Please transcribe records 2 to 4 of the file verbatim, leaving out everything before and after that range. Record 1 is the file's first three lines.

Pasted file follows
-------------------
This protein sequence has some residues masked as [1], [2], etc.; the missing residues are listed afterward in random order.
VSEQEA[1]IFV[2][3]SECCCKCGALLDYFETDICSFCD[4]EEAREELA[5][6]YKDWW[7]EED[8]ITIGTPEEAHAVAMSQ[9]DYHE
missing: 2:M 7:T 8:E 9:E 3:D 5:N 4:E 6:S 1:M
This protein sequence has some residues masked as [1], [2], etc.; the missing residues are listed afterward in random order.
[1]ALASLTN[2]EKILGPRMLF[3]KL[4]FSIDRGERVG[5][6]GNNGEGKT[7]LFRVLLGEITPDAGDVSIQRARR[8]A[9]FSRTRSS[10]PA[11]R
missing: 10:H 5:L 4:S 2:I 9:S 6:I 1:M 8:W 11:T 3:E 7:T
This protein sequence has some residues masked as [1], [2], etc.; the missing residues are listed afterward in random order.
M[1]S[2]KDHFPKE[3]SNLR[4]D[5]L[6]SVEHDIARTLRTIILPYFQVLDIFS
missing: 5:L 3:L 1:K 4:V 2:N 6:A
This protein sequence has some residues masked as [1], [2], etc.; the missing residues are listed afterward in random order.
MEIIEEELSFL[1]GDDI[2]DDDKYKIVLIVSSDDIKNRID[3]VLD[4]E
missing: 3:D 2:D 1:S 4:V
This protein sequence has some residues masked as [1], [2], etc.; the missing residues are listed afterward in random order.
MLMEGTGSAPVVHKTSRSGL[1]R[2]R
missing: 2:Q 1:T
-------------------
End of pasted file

This protein sequence has some residues masked as [1], [2], etc.; the missing residues are listed afterward in random order.
[1]ALASLTN[2]EKILGPRMLF[3]KL[4]FSIDRGERVG[5][6]GNNGEGKT[7]LFRVLLGEITPDAGDVSIQRARR[8]A[9]FSRTRSS[10]PA[11]R
missing: 10:H 5:L 4:S 2:I 9:S 6:I 1:M 8:W 11:T 3:E 7:T
This protein sequence has some residues masked as [1], [2], etc.; the missing residues are listed afterward in random order.
M[1]S[2]KDHFPKE[3]SNLR[4]D[5]L[6]SVEHDIARTLRTIILPYFQVLDIFS
missing: 5:L 3:L 1:K 4:V 2:N 6:A
This protein sequence has some residues masked as [1], [2], etc.; the missing residues are listed afterward in random order.
MEIIEEELSFL[1]GDDI[2]DDDKYKIVLIVSSDDIKNRID[3]VLD[4]E
missing: 3:D 2:D 1:S 4:V